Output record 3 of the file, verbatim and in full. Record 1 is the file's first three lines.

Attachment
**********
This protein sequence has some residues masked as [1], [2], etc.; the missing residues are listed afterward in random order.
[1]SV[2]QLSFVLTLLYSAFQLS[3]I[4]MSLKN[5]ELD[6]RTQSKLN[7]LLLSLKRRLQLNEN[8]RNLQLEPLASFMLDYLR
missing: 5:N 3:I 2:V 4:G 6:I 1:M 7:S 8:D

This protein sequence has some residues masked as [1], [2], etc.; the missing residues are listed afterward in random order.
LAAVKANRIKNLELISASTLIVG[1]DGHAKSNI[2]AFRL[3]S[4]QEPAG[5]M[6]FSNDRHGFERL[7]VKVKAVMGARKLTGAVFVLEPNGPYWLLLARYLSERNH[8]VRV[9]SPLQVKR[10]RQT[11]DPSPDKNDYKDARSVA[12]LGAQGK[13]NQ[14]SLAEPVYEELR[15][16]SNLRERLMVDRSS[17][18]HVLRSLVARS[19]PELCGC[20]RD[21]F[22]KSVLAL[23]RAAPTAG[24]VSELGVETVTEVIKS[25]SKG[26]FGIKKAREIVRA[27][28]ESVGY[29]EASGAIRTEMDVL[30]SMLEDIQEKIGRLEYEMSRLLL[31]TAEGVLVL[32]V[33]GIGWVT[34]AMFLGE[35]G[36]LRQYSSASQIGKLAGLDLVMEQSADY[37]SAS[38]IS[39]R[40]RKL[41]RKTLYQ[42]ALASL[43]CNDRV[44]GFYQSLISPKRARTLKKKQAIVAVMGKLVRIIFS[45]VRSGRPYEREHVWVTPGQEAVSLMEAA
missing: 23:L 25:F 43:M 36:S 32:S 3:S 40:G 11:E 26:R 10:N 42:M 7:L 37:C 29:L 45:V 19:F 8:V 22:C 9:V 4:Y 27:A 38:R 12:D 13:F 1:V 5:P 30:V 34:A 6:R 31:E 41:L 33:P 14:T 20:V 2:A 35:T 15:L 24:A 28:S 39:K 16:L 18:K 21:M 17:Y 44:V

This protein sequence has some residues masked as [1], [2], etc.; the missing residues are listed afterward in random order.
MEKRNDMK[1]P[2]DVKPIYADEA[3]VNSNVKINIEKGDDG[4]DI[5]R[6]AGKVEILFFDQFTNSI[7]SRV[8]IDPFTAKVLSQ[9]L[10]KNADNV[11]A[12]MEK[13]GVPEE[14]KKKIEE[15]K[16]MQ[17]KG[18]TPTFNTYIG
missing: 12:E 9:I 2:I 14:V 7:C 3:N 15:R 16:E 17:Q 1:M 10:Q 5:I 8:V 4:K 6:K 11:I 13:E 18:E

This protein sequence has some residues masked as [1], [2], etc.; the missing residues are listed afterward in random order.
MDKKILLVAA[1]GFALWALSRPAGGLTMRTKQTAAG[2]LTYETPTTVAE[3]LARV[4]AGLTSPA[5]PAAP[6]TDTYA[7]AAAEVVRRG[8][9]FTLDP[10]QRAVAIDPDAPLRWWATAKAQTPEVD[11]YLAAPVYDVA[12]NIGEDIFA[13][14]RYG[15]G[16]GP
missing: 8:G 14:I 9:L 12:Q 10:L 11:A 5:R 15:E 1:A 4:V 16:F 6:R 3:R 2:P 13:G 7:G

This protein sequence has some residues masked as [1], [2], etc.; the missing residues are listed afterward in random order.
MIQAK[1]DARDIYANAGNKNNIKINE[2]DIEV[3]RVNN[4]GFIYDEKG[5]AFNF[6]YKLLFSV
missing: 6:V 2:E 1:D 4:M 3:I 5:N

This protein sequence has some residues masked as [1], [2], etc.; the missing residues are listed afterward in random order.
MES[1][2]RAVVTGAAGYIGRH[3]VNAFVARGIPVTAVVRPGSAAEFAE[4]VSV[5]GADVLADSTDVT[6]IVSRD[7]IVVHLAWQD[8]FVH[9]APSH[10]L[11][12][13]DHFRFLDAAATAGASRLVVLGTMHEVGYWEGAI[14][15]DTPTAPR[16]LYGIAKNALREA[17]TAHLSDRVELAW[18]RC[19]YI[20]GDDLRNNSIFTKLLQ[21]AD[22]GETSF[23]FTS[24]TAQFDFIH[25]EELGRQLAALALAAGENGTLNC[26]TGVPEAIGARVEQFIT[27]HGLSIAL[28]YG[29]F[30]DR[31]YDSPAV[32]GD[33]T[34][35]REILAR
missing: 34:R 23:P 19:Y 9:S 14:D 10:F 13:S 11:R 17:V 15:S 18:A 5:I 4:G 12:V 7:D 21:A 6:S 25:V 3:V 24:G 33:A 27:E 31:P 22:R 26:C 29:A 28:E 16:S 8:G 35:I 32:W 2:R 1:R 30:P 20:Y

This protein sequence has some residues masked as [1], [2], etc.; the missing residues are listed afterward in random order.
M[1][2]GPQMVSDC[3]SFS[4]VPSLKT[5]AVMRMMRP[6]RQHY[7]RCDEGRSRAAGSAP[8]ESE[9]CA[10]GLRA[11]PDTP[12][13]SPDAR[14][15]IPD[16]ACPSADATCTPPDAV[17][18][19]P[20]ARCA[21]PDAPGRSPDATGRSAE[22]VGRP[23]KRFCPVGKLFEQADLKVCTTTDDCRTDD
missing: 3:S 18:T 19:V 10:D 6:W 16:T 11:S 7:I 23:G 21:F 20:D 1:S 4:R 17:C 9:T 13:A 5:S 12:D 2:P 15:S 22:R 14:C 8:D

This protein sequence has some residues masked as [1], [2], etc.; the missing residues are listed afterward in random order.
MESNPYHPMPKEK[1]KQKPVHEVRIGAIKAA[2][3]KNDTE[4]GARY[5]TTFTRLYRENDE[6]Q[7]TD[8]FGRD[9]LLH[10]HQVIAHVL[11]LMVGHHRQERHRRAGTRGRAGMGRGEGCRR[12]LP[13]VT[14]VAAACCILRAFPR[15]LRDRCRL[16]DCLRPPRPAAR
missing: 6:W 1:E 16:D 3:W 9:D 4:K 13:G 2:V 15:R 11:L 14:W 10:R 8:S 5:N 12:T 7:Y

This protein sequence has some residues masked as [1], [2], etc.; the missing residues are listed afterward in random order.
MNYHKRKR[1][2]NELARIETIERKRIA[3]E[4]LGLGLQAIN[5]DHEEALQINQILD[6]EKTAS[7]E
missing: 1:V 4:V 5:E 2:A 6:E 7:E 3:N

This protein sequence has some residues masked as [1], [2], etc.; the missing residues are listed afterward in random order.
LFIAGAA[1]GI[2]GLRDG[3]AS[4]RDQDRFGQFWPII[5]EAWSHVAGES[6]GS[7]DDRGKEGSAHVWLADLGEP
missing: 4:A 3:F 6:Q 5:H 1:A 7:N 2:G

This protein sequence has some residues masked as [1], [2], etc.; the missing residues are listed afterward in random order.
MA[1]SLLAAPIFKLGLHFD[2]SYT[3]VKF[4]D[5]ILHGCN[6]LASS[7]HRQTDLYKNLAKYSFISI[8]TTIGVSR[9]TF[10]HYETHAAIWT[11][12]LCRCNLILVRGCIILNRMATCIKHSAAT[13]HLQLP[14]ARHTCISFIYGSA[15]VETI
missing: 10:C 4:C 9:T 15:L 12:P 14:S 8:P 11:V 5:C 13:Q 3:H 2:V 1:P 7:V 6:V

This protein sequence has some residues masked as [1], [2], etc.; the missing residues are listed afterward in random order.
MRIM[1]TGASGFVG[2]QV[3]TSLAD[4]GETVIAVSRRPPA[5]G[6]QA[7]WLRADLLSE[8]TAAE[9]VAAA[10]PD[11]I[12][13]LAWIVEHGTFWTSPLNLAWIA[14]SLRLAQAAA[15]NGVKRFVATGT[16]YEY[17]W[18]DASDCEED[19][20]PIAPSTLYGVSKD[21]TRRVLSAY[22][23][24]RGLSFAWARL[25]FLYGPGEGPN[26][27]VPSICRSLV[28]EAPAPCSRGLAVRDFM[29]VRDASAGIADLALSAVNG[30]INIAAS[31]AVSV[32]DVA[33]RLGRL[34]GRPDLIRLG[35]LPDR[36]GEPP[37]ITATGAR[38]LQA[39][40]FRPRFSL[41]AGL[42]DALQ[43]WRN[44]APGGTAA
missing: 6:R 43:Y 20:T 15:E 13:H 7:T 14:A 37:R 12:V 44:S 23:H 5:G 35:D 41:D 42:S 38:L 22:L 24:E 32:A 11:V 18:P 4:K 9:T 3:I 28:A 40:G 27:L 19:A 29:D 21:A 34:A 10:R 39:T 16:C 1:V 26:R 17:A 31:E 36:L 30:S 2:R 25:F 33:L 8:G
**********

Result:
This protein sequence has some residues masked as [1], [2], etc.; the missing residues are listed afterward in random order.
MEKRNDMK[1]P[2]DVKPIYADEA[3]VNSNVKINIEKGDDG[4]DI[5]R[6]AGKVEILFFDQFTNSI[7]SRV[8]IDPFTAKVLSQ[9]L[10]KNADNV[11]A[12]MEK[13]GVPEE[14]KKKIEE[15]K[16]MQ[17]KG[18]TPTFNTYIG
missing: 12:E 9:I 2:I 14:V 7:C 3:N 15:R 16:E 17:Q 1:M 10:Q 5:I 8:V 4:K 6:K 11:I 13:E 18:E